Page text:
Corporate data hacks and cyber-warfare are two of the most important concerns for today’s high-profile cyber-criminal. Operation Aurora, the Stuxnet incident, the RSA massive compromise and the Epsilon Breach are some of the most notorious examples of this kind, but they are accompanied by smaller, stealthier breaches made possible by misconfiguration, human error or social engineering.
According to the Google report issued today, a group of unidentified Chinese hackers phished several e-mail credentials belonging to US government representatives, Chinese political activists, military personnel, journalists and other Asian officials. Today’s security incident is the second of this kind carried against the US-based company in less than 18 months.
Just as in the previous attack against the Gmail service, we can assume that cyber-criminals went after sensitive documents the users might have inadvertently forwarded from their business inboxes.
These cyber-crooks may have monitored their victims for a while, a task that has been made dramatically easier by the impact of social networking: you only need to have the victims’ email address to find out about their personal history, hobbies, habits, family life, and aspects of their work etc. Actually, these are the greatest assets in carrying a spear phishing attack. In addition to that, the stolen credentials could allow cybercriminals to further access other accounts where the victims may have reused their passwords.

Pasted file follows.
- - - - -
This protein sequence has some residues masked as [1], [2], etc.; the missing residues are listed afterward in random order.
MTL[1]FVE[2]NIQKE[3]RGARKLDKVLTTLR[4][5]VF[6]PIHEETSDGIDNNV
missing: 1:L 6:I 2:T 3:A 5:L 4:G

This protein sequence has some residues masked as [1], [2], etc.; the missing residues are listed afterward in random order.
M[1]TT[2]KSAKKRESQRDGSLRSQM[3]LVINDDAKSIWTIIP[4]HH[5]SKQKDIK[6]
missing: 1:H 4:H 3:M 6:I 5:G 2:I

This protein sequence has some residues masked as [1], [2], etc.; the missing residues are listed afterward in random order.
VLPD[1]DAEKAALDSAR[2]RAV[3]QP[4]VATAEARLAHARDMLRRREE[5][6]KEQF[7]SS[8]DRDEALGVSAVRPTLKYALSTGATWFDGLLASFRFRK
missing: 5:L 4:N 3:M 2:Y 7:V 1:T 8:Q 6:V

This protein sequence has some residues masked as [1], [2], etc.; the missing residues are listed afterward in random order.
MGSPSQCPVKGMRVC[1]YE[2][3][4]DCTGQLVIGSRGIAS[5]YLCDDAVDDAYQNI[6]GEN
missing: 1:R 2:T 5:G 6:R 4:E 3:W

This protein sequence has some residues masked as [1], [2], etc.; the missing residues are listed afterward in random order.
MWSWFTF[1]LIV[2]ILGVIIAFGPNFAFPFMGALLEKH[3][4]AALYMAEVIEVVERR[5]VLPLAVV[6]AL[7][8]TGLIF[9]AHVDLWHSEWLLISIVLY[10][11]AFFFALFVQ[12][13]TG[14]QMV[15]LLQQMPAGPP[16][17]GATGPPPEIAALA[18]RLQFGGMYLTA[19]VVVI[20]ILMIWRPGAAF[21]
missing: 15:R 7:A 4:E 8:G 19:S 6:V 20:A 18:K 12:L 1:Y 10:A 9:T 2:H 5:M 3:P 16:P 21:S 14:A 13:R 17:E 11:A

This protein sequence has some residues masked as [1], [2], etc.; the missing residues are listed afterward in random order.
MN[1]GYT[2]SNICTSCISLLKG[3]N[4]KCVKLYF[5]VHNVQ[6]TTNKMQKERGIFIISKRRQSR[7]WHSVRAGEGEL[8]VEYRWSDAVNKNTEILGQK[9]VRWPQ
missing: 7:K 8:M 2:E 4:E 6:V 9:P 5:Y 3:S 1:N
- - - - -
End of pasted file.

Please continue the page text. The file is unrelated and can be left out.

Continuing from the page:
Worst case scenario? Once all this data is secured, besides monitoring the email accounts’ activity, an attacker can further trick the victims into additional e-threat schemes. One of them could be downloading malicious mobile phone applications to report essential data about the victims, such as their GPS position. While Android has gained an enormous popularity in China, Google has not opened a regional Android Market, which has only encouraged third parties to build their own markets, many of them swarming with such malicious applications (DroidDream or Geinimi).
One can safely assume that this gmail incident is not a classic phishing attack motivated by easy money. Much more important intelligence is at stake, ranging from international affairs issues to military technology. The cost of the incident is yet to be determined, however it is obviously a couple of thousand times higher than the cost of protection needed to prevent such an event.
The rule of thumb for this kind of incidents: users should change the passwords to their gmail accounts, check if each message they send is set to be forwarded to another e-mail account and avoid using the same password for several online accounts that they may have created.
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